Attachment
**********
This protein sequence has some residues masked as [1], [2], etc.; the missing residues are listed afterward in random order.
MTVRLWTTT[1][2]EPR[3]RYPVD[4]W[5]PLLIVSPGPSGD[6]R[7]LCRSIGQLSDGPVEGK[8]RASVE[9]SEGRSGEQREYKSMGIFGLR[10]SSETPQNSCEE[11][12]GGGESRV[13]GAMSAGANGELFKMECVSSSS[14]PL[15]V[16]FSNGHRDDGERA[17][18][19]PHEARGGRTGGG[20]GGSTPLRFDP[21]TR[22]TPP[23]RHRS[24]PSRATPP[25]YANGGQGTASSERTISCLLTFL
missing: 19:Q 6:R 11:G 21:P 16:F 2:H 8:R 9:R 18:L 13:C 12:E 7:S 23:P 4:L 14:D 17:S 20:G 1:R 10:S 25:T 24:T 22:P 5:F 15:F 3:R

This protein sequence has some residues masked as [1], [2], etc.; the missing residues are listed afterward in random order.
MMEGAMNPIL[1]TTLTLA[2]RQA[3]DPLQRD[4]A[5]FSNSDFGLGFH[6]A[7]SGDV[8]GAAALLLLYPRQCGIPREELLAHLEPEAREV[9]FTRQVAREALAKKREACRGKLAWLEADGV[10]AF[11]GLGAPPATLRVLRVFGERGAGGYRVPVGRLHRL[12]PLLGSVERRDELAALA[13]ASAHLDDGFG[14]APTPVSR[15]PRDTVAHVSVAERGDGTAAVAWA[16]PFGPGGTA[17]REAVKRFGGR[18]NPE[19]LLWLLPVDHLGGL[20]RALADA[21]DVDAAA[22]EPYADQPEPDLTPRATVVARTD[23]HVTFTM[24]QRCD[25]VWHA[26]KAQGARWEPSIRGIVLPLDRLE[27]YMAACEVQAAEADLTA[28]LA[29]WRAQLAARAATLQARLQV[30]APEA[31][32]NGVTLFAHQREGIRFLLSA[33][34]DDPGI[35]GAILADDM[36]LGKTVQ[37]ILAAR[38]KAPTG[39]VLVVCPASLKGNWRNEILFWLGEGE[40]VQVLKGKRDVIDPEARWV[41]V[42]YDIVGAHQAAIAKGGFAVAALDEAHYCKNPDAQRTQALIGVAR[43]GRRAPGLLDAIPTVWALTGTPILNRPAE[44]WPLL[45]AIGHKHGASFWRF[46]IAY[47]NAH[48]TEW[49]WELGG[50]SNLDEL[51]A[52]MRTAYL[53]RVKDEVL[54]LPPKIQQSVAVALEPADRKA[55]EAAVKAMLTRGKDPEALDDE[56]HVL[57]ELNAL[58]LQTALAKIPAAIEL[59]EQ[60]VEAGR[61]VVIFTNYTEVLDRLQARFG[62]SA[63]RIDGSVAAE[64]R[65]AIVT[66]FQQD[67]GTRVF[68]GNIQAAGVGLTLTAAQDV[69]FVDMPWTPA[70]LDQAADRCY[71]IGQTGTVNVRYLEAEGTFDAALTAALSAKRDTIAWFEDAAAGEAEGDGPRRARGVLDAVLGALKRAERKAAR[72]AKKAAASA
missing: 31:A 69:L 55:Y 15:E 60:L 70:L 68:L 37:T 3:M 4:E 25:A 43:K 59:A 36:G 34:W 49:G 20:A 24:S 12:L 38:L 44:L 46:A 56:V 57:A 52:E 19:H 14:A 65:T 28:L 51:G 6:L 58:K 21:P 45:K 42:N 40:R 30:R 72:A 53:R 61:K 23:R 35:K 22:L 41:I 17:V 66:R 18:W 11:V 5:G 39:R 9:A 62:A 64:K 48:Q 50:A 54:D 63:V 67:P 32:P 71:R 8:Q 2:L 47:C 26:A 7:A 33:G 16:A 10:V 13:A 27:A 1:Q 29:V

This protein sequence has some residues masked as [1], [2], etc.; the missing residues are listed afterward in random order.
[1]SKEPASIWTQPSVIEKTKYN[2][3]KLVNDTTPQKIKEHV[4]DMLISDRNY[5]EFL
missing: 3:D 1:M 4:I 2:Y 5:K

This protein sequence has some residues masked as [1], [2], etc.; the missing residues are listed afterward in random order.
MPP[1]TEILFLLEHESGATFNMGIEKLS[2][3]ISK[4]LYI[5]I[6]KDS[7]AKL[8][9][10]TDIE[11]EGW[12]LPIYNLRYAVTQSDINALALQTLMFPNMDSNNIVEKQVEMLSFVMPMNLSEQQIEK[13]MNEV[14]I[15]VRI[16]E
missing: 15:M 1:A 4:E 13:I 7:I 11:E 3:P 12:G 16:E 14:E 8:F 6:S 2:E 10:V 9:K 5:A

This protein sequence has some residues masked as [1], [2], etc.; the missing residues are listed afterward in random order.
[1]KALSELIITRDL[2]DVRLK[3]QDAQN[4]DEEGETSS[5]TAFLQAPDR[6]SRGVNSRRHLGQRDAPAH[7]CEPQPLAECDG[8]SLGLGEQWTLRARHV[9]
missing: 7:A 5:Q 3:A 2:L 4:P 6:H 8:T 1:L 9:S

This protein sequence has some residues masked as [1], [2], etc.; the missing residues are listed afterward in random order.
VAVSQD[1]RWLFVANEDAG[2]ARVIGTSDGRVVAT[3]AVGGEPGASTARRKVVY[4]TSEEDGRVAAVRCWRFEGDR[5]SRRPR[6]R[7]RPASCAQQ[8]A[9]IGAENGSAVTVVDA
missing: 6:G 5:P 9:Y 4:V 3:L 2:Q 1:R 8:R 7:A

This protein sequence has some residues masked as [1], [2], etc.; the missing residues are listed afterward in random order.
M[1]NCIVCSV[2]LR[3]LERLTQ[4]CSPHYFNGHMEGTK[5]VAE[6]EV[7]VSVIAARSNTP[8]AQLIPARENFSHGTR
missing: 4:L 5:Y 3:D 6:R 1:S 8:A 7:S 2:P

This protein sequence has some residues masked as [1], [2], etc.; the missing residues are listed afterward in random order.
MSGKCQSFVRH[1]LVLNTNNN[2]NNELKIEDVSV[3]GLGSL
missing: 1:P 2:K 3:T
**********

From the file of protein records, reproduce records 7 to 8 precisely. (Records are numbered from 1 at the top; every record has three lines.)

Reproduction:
This protein sequence has some residues masked as [1], [2], etc.; the missing residues are listed afterward in random order.
M[1]NCIVCSV[2]LR[3]LERLTQ[4]CSPHYFNGHMEGTK[5]VAE[6]EV[7]VSVIAARSNTP[8]AQLIPARENFSHGTR
missing: 4:L 5:Y 3:D 6:R 1:S 8:A 7:S 2:P

This protein sequence has some residues masked as [1], [2], etc.; the missing residues are listed afterward in random order.
MSGKCQSFVRH[1]LVLNTNNN[2]NNELKIEDVSV[3]GLGSL
missing: 1:P 2:K 3:T